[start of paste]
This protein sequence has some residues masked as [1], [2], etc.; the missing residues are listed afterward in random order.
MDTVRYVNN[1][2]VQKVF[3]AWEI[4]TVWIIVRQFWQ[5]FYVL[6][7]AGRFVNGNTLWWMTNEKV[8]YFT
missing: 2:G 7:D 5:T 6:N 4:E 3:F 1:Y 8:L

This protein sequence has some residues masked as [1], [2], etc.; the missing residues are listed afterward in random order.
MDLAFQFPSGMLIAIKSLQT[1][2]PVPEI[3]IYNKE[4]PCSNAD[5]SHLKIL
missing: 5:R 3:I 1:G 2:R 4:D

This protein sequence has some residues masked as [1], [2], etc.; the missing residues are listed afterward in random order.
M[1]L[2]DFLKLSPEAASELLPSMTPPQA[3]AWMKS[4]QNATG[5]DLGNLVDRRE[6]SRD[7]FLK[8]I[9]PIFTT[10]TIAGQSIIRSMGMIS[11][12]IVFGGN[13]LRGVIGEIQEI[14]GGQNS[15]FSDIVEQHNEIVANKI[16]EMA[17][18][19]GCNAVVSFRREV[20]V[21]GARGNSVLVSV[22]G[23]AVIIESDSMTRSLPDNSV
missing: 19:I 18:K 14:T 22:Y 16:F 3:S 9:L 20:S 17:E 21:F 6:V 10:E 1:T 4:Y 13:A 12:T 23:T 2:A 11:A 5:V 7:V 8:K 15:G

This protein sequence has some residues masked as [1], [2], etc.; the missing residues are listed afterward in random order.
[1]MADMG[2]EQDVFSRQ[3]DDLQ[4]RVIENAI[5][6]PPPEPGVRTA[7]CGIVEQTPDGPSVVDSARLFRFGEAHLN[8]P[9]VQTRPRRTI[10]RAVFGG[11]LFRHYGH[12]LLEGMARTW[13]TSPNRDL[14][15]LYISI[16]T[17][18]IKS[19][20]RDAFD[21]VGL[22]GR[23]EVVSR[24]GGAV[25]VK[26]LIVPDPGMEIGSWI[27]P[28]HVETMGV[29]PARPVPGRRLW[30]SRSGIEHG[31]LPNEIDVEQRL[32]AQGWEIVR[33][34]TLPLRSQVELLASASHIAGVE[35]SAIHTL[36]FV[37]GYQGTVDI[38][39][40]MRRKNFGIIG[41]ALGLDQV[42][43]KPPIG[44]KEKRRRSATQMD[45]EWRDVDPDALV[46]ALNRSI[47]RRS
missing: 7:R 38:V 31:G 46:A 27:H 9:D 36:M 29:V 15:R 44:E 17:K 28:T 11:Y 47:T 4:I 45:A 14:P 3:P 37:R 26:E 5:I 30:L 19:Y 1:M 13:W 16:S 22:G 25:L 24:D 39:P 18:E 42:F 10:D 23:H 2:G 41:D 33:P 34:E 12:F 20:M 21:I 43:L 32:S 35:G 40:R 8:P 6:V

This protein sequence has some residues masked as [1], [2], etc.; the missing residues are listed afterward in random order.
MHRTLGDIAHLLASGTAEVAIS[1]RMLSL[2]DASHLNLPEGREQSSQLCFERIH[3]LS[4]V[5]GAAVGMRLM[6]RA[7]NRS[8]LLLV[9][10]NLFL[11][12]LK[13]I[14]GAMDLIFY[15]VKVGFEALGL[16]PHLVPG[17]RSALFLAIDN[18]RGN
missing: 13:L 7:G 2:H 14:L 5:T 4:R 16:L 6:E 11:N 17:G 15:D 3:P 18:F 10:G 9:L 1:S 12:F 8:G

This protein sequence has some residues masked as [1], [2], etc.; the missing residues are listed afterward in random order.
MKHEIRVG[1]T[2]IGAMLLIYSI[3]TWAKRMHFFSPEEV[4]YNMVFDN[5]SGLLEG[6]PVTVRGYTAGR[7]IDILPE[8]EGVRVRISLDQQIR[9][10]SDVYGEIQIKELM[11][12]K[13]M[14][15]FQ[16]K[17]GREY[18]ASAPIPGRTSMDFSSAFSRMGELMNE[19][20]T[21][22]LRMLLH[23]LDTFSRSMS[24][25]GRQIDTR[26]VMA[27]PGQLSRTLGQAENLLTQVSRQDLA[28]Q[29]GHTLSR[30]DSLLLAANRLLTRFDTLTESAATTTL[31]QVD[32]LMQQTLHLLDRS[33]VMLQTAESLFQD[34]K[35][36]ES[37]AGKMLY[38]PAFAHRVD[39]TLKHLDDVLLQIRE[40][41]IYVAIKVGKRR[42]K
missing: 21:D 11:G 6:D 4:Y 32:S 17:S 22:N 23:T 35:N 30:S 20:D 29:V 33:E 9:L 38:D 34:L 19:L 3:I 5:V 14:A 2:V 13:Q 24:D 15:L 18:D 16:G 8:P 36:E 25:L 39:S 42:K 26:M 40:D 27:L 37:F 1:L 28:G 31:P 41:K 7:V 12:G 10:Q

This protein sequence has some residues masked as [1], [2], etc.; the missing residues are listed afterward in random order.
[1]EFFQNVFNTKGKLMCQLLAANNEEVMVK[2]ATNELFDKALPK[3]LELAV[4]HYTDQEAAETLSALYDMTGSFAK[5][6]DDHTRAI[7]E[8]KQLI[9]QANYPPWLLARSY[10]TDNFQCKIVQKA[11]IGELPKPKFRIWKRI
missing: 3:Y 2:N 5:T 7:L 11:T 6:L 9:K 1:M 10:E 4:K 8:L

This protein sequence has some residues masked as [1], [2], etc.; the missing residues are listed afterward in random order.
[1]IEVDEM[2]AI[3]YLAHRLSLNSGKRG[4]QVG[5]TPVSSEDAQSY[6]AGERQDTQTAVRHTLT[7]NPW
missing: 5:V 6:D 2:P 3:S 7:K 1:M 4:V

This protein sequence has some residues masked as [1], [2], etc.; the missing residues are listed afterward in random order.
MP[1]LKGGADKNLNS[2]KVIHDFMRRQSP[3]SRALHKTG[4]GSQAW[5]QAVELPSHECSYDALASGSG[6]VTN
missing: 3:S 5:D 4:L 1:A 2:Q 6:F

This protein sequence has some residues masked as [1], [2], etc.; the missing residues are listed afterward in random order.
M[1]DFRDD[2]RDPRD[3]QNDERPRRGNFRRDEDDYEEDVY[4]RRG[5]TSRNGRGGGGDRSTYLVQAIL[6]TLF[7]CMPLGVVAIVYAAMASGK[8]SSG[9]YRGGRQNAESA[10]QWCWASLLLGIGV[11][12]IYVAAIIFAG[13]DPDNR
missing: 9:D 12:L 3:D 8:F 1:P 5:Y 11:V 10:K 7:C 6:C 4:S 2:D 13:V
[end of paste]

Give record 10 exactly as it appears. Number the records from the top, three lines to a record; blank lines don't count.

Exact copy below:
This protein sequence has some residues masked as [1], [2], etc.; the missing residues are listed afterward in random order.
M[1]DFRDD[2]RDPRD[3]QNDERPRRGNFRRDEDDYEEDVY[4]RRG[5]TSRNGRGGGGDRSTYLVQAIL[6]TLF[7]CMPLGVVAIVYAAMASGK[8]SSG[9]YRGGRQNAESA[10]QWCWASLLLGIGV[11][12]IYVAAIIFAG[13]DPDNR
missing: 9:D 12:L 3:D 8:F 1:P 5:Y 11:V 10:K 7:C 6:C 4:S 2:D 13:V